find
 

Buddhism: Details about 'Lobsang Gyatso 5th Dalai Lama'

Index / Buddhism / Dalai Lama / Lobsang Gyatso, 5th Dalai Lama /
Click here for our Buddha-Shop

Navigation

Home
One level up
Back
Index of contents
Links
Buddha-Shop

Useful Links


Buddhism Portal
Culture History List of topics People By region By country
Schools Temples Concepts Texts Timeline

Ngawang Lozang Gyatso (Wylie transliteration: Blo-bzang Rgya-mtsho), (also Lobsang Gyatso) the Great Fifth Dalai Lama, (1617 – 1682),

The Fifth Dalai Lama Lozang Gyatso was a political and religious leader in seventeenth century Tibet. He was the first Dalai Lama to wield effective political power over central Tibet.He initiated the construction of the Potala Palace in Lhasa, Tibet.

The Fifth Dalai Lama is known for unifying Tibet under the control of the Gelugpa school of Tibetan Buddhism, after defeating the rival Kagyupa sect and a secular ruler, the prince of Tsang, during a prolonged civil war.

He accomplished this by requesting the aid of Gushi Khan, a powerful Mongol military leader. The Dalai Lama also established warm relations with the Shunzhi Emperor of China, the second emperor of the Qing Dynasty, during a state visit to Beijing in 1652. The emperor gave him the honorific title Dalai Lama, Overseer of the Buddhist Faith on Earth Under the Great Benevolent Self-subsisting Buddha of the Western Paradise. From this meeting onwards, the Dalai Lamas were considered priests to the throne by successive Qing emperors.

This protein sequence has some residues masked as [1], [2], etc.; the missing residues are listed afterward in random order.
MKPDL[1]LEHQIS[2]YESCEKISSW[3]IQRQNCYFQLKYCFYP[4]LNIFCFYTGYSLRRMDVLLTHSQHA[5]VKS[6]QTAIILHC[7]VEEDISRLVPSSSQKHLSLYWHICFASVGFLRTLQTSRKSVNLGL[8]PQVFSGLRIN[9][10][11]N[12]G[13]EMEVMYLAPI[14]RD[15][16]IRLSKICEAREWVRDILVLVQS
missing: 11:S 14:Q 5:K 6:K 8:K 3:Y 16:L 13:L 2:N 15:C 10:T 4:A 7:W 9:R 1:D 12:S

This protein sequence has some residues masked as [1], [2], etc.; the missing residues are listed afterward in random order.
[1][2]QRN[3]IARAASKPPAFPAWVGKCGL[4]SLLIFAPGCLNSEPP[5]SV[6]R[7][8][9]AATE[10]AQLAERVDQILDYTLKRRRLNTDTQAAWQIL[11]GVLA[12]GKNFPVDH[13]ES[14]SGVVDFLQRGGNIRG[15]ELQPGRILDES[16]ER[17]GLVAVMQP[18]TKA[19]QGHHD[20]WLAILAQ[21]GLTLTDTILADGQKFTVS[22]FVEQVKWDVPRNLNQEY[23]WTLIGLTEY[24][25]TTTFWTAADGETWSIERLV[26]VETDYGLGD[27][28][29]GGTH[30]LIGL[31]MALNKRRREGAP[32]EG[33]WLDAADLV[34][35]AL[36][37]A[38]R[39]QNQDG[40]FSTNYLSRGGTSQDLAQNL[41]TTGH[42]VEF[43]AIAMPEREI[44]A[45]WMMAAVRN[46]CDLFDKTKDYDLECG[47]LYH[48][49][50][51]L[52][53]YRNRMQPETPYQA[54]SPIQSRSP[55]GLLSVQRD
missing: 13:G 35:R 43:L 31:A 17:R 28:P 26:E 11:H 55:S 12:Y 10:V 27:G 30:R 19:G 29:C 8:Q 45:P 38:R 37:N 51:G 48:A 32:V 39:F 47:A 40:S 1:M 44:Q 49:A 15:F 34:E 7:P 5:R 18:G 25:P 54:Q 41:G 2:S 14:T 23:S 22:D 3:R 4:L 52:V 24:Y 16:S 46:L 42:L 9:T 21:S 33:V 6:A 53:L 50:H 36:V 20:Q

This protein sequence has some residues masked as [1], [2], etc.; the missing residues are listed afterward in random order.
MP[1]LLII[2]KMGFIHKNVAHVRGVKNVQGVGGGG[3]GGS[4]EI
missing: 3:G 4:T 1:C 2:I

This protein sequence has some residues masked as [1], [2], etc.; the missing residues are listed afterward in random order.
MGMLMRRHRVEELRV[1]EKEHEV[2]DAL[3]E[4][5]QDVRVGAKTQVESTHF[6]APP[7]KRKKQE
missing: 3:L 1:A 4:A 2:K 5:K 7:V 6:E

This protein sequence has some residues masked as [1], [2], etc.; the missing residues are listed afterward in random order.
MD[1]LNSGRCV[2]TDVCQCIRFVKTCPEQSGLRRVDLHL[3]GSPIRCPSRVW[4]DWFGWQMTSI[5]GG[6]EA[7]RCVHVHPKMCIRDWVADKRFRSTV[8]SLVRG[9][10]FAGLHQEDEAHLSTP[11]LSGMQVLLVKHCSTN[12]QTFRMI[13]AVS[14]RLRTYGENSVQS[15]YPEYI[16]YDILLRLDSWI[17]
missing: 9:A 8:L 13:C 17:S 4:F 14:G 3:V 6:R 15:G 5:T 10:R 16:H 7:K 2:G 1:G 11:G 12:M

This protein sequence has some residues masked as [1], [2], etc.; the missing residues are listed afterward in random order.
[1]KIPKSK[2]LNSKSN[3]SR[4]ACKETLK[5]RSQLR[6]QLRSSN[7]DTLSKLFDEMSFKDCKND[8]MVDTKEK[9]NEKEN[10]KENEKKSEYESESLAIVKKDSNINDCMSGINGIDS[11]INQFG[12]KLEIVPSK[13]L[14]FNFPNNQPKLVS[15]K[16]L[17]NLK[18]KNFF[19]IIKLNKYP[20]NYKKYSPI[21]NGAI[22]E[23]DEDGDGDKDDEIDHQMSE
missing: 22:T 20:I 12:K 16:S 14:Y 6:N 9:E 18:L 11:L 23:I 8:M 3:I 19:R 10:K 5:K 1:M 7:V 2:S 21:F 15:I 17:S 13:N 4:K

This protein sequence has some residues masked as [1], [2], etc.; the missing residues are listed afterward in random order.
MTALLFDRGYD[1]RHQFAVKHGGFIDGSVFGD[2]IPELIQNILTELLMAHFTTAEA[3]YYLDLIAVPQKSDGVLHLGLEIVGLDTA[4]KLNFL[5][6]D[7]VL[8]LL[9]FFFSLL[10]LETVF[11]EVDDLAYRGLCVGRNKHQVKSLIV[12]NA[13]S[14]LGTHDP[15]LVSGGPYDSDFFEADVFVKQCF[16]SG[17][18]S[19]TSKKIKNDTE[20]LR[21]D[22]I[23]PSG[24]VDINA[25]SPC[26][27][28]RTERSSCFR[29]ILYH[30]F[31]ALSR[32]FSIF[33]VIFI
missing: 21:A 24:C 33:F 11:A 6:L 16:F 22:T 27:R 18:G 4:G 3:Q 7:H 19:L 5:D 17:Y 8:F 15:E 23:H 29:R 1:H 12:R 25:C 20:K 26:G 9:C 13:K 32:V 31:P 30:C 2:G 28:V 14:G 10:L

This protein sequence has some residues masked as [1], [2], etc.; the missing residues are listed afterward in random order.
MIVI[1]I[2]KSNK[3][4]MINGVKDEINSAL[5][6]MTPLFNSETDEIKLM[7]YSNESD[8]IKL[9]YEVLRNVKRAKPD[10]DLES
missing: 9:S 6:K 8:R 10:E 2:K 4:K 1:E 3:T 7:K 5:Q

The death of the fifth Dalai Lama was kept hidden for 15 years, by his prime minister and possible son Desi Sangay Gyatso in order that the Potala Palace could be finished and Tibet's neighbors not take advantage



of an interagnum in the succession of the Dalai Lamas. Desi Sangay Gyatso also served as regent until the assumption of power by the Sixth Dalai Lama.

Legacy

The Fifth Dalai-Lama is known for the tension created by his banning of a sect of Buddhism belonging to the Sakyapa school : "In the late 17th century, the Jonangpa (Sakyapa) order came under the attack by the Fifth Dalai Lama who forcibly converted their monasteries to the Gelugpa order". (from 's "Jonang")

This must be closely associated with the forceful submitting to the Gelugpa school, during the same period, of a Sakyapa spirit (Jalpo) that is creating a furor and controversy within the Tibetan tradition to this very day.

Though the two, Jonang and Jalpo, were not linked in peoples' minds until the present time, the article of Jalpo in now shows the intimately knitted destinies, and identical cause of the wish for hegemonical annexing of all Tibet's sects into one big Gelugpa school, (that could include all other schools), that is behind both of these controversial issues of the banning of the first, and of the highjacking of the identity of the second, and in both cases by the same Gelugpas.


Preceded by:
Yonten Gyatso
Reincarnation of the Dalai LamaSucceeded by:
Tsangyang Gyatso
bo:ངག་དབང་བློ་བཟང་རྒྱ་མཚོ་

Ngawang Lobsang Gyatso Lozang Gyatso ダライ・ラマ5世 Далай-лама V


Visitors who viewed this also viewed:

Buddhism: Buddhas
Buddhism: Buddhism By Region
Buddhism: Shankh Monastery
New Age: James Redfield
Christianity: Protestant Reformers


 

Click here for our Buddha-Shop


Buddhism-guide is a participant in the Amazon Services LLC Associates Program, an affiliate advertising program designed to provide a means for sites to earn advertising fees by advertising and linking to amazon.com





This article is licensed under the GNU Free Documentation License. It uses material from the Wikipedia article "Lobsang_Gyatso%2C_5th_Dalai_Lama". A list of the wikipedia authors can be found here.